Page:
Table tennis is eager to claim its place on the local sports scene.
Having just been properly organized less than two years ago the sport is anxious to nab more players of all ages and skills.
Proof of that could be seen last Saturday at the George Hicks high school campus.
A fun day was put on by the Cayman Islands Table Tennis Association that looked to give all comers a taste of the sport.
Some 20 people came out on the day as they played numerous matches and received tips from some of the more established players.
Numerous playing tables were made available and a special ball dispenser was set up to allow kids to build their reflexes returning balls.
Among the notable faces present on the day were table tennis association President Peter Smith and local player Ronnie Roach.
Smith showed he was a pretty good player in his own right as he flashed great concentration and strong wrists that allowed him to drive the ball past many opponents.
Roach is normally associated with local cricket on Cayman. He teaches the game to government school kids and his son Ricardo is a national player.
However he states he is also a powerful figure in table tennis.
‘I’ve been playing table tennis for four years now in Cayman. I first got into it when I was a boy at around 15/16 years old.
‘Back home in Barbados I almost made it to the Barbadian national table tennis team.’
Roach though is quick to admit he plays the sport at a more relaxed level now.
‘I play it recreationally now though I’m still not bad. To me table tennis is like any other skill you have to develop.’
Judging from his performance on the day Roach did not look like he lost a step. He smashed balls with great power and was quick to lunge at balls.
Yet Roach says his style of play is more technical than brash.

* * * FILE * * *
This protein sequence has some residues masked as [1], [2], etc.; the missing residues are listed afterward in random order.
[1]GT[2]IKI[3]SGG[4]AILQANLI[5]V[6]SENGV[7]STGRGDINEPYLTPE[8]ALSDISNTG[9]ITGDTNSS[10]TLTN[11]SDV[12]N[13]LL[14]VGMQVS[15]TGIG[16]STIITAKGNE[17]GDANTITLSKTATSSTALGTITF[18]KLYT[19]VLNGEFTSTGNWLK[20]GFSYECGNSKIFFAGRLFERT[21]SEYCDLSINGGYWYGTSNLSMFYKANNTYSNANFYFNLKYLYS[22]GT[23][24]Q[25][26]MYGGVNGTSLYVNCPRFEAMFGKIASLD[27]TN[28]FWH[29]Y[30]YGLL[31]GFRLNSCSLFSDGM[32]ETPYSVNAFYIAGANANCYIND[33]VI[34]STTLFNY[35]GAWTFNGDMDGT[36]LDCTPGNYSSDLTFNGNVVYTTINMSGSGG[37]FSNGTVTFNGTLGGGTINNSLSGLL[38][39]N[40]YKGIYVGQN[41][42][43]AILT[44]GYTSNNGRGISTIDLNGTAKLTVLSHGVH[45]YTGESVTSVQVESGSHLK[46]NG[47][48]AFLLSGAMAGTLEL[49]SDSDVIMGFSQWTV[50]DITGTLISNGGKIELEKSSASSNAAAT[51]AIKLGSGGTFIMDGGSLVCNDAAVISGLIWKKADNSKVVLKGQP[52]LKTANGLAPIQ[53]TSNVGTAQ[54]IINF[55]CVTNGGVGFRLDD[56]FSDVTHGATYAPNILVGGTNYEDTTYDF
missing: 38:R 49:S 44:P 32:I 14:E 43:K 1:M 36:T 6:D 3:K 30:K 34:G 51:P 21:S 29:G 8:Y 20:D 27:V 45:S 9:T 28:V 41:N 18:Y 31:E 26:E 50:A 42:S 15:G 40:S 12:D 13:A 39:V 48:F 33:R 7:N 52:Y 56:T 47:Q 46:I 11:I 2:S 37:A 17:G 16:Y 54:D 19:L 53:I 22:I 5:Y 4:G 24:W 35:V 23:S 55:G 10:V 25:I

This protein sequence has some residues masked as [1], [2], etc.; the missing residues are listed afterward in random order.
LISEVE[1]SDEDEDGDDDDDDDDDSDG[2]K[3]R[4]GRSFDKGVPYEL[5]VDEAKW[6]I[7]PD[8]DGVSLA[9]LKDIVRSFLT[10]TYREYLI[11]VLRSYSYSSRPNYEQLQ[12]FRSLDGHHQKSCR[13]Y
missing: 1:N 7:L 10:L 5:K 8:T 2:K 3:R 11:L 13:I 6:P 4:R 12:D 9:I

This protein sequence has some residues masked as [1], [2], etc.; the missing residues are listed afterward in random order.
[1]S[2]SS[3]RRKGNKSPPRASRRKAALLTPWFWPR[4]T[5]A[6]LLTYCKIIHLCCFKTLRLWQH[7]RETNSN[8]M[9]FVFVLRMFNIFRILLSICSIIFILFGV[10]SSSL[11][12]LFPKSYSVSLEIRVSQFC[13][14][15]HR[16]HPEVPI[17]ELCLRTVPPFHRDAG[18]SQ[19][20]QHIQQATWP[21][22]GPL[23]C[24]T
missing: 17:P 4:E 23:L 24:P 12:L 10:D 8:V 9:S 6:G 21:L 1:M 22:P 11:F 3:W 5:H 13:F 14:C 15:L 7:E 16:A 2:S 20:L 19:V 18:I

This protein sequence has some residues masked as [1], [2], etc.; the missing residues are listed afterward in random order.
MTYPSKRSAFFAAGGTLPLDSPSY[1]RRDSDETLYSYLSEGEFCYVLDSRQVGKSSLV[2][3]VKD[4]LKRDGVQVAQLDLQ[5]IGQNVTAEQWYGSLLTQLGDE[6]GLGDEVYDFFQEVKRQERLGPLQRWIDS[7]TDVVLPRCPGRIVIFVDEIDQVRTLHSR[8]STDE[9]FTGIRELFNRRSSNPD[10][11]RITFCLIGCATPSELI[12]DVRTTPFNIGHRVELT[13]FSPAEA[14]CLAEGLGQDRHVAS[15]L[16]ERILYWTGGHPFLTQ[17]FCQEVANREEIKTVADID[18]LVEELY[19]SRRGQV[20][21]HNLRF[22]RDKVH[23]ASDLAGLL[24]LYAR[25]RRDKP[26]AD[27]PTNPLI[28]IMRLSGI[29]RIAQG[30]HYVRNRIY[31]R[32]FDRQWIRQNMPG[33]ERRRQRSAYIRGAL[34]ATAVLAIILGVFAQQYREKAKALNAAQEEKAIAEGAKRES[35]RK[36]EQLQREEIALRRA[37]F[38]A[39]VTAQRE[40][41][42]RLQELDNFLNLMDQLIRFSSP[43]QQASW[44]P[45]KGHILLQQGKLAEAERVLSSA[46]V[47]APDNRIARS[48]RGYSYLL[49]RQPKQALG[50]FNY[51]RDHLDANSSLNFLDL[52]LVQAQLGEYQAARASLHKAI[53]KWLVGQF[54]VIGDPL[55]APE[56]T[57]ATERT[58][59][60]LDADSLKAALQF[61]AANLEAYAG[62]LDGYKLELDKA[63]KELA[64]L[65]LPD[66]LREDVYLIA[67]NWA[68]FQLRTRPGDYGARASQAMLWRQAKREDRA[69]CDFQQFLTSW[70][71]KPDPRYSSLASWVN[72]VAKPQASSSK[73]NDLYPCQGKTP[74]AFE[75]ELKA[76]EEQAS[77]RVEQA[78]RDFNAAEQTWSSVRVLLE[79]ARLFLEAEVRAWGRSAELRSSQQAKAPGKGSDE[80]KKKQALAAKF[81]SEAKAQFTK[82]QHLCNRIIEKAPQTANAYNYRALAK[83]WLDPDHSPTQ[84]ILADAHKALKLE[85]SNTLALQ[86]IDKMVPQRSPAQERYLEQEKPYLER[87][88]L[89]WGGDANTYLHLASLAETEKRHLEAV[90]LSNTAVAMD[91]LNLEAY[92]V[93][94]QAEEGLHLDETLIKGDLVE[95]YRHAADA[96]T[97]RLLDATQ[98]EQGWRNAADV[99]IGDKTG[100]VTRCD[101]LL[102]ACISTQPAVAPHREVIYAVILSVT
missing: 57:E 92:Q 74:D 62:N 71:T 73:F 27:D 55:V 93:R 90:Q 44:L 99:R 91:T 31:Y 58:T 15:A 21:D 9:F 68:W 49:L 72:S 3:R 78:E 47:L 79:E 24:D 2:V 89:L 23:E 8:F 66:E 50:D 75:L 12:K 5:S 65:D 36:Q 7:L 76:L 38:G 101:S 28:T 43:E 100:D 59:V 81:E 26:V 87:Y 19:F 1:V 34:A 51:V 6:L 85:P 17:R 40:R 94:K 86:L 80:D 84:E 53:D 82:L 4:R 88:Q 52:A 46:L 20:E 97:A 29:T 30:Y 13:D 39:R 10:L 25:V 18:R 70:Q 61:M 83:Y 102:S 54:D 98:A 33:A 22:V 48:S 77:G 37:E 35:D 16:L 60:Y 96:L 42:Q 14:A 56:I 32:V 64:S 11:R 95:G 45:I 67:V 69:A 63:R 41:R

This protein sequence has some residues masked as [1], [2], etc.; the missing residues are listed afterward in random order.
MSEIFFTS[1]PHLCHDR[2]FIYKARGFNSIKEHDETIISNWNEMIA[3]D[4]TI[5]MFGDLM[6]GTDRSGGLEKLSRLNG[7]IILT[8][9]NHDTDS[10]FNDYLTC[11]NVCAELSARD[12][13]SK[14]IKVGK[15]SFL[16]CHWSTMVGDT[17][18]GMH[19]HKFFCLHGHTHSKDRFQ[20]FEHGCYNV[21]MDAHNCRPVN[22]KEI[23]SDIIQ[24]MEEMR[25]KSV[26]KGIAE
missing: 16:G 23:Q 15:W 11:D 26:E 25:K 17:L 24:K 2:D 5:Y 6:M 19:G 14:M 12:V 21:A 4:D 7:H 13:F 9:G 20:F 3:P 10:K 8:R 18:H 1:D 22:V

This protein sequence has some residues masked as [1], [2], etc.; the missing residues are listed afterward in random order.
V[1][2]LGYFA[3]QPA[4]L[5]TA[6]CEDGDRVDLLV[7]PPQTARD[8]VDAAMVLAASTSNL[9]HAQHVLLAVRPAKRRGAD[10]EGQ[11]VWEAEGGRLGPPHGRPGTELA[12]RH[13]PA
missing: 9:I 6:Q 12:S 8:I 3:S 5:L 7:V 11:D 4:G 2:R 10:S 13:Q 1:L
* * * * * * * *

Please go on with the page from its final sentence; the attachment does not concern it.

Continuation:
‘I’m more of a defensive player because my play is based on the ‘chop’. I force offensive and aggressive players into errors. I like to call myself a ‘chopper’ because I can ‘chop’ at the ball with my forehand or backhand and put a lot of spin on it.’
Many experienced players, like Byron Fuller, have a deep passion for the sport.
‘Even though we play intense table tennis is a fun thing for me. It’s a great means of socializing and exercise. I been playing from when I was in Jamaica and I just have a genuine love for it. I may be 49 but age is not a factor.
‘What I also enjoy about table tennis is the people who come out to play. From Filipinos and Americans to Jamaicans and Caymanians there is a nice mix of people who come out.’
On the other hand a number of relatively new faces came out for Saturday’s event. Among them was 40 year-old Jamaican Michael Ricketts.
Ricketts has been in Cayman four years and only discovered the sport a year ago. Though he played a little back in high school, he took it up recently as a way to safely stay in shape.
‘You find that once you have the knack for something you can start doing it again and get back in form. That’s the case for me with table tennis.
‘To be honest I’m more into football and I used to play that at the Annex. But table tennis is the right sport for me because you can’t injure yourself, you stay in shape and it has become a social event as well for me.’
One of the things Ricketts hopes fun days and other events can do is pump more young blood into the sport.
‘The sport needs more women and children. From there Cayman can have some serious games and maybe more sponsors.’
Michael Montaque is another new face on the scene. He’s so fresh to table tennis that he just got his first taste of the sport this weekend.
‘To me it was a fun day and a fun little sport. I just heard about it in the media so I decided I would come out and see what it was all about.
‘I used to be active with it in the 80s but because of this I’ll buy a racket and come back out.’
Table tennis is constantly ongoing during the year. Games are played Saturdays from 10am to 2pm at George Hicks.
One of the faces people can expect to find at those games is Donovan Nelson. During the day he spends his time as a supervisor of the press room at Cayman Free Press. However on the weekend he turns into a table tennis warrior.
‘Table tennis is my sport,’ Nelson says. ‘I’m a straight attacking player who loves loop driving and smashing the ball. The guys I play with have to be careful not to hit the ball too high/low or I’ll crush it.
‘What I love about table tennis is that the nature of the game is indoors. It can be raining or whatever outside but you can still go inside and play.’